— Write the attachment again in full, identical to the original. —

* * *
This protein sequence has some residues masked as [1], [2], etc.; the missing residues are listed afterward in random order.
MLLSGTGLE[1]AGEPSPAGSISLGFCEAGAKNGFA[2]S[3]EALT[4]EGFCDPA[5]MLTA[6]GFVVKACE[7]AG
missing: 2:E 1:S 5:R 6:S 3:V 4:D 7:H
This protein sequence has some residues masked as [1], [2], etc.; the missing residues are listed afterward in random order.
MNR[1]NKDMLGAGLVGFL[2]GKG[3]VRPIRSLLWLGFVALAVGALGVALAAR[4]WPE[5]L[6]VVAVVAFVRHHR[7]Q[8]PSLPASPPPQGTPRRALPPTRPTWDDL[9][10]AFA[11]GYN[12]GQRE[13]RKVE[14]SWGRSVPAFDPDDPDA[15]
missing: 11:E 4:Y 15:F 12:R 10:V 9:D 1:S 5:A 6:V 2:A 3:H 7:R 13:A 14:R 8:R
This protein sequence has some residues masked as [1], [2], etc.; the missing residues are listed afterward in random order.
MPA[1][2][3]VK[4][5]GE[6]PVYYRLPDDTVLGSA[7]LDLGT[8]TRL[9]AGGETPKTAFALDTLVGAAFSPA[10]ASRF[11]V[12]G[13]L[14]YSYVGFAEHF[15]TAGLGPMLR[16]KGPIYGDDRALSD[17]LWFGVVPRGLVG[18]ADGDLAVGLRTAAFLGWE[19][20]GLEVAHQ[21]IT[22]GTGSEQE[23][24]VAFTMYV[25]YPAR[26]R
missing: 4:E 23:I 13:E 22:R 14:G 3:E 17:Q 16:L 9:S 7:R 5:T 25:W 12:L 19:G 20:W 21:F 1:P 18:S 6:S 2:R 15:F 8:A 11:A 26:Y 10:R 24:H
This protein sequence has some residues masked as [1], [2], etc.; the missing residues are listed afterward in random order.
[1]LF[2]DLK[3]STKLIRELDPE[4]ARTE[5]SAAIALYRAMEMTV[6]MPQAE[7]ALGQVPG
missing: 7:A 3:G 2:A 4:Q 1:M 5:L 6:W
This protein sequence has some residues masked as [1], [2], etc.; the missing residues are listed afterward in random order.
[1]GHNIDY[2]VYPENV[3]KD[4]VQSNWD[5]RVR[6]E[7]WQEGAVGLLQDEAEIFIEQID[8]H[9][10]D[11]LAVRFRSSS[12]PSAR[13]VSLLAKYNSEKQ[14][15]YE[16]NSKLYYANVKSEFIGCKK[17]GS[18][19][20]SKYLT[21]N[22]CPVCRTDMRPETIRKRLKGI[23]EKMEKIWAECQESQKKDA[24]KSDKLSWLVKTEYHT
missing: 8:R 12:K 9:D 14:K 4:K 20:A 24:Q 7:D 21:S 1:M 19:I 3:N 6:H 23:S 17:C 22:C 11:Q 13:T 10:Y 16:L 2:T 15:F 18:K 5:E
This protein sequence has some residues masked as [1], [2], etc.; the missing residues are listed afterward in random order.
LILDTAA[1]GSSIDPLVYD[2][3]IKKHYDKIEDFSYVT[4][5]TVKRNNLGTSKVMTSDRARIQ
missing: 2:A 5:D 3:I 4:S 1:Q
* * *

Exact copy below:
This protein sequence has some residues masked as [1], [2], etc.; the missing residues are listed afterward in random order.
MLLSGTGLE[1]AGEPSPAGSISLGFCEAGAKNGFA[2]S[3]EALT[4]EGFCDPA[5]MLTA[6]GFVVKACE[7]AG
missing: 2:E 1:S 5:R 6:S 3:V 4:D 7:H
This protein sequence has some residues masked as [1], [2], etc.; the missing residues are listed afterward in random order.
MNR[1]NKDMLGAGLVGFL[2]GKG[3]VRPIRSLLWLGFVALAVGALGVALAAR[4]WPE[5]L[6]VVAVVAFVRHHR[7]Q[8]PSLPASPPPQGTPRRALPPTRPTWDDL[9][10]AFA[11]GYN[12]GQRE[13]RKVE[14]SWGRSVPAFDPDDPDA[15]
missing: 11:E 4:Y 15:F 12:R 10:V 9:D 1:S 5:A 6:V 2:A 3:H 7:R 13:A 14:R 8:R
This protein sequence has some residues masked as [1], [2], etc.; the missing residues are listed afterward in random order.
MPA[1][2][3]VK[4][5]GE[6]PVYYRLPDDTVLGSA[7]LDLGT[8]TRL[9]AGGETPKTAFALDTLVGAAFSPA[10]ASRF[11]V[12]G[13]L[14]YSYVGFAEHF[15]TAGLGPMLR[16]KGPIYGDDRALSD[17]LWFGVVPRGLVG[18]ADGDLAVGLRTAAFLGWE[19][20]GLEVAHQ[21]IT[22]GTGSEQE[23][24]VAFTMYV[25]YPAR[26]R
missing: 4:E 23:I 13:E 22:R 14:G 3:E 17:Q 16:L 9:S 7:R 5:T 25:W 12:L 19:G 20:W 21:F 1:P 18:S 6:S 2:R 15:F 8:A 11:A 26:Y 10:R 24:H
This protein sequence has some residues masked as [1], [2], etc.; the missing residues are listed afterward in random order.
[1]LF[2]DLK[3]STKLIRELDPE[4]ARTE[5]SAAIALYRAMEMTV[6]MPQAE[7]ALGQVPG
missing: 7:A 3:G 2:A 4:Q 1:M 5:L 6:W
This protein sequence has some residues masked as [1], [2], etc.; the missing residues are listed afterward in random order.
[1]GHNIDY[2]VYPENV[3]KD[4]VQSNWD[5]RVR[6]E[7]WQEGAVGLLQDEAEIFIEQID[8]H[9][10]D[11]LAVRFRSSS[12]PSAR[13]VSLLAKYNSEKQ[14][15]YE[16]NSKLYYANVKSEFIGCKK[17]GS[18][19][20]SKYLT[21]N[22]CPVCRTDMRPETIRKRLKGI[23]EKMEKIWAECQESQKKDA[24]KSDKLSWLVKTEYHT
missing: 8:R 12:K 9:D 14:K 4:K 20:A 24:Q 7:D 21:S 1:M 19:I 3:N 6:H 23:S 17:C 22:C 11:Q 13:T 10:Y 16:L 2:T 15:F 18:K 5:E
This protein sequence has some residues masked as [1], [2], etc.; the missing residues are listed afterward in random order.
LILDTAA[1]GSSIDPLVYD[2][3]IKKHYDKIEDFSYVT[4][5]TVKRNNLGTSKVMTSDRARIQ
missing: 2:A 5:D 3:I 4:S 1:Q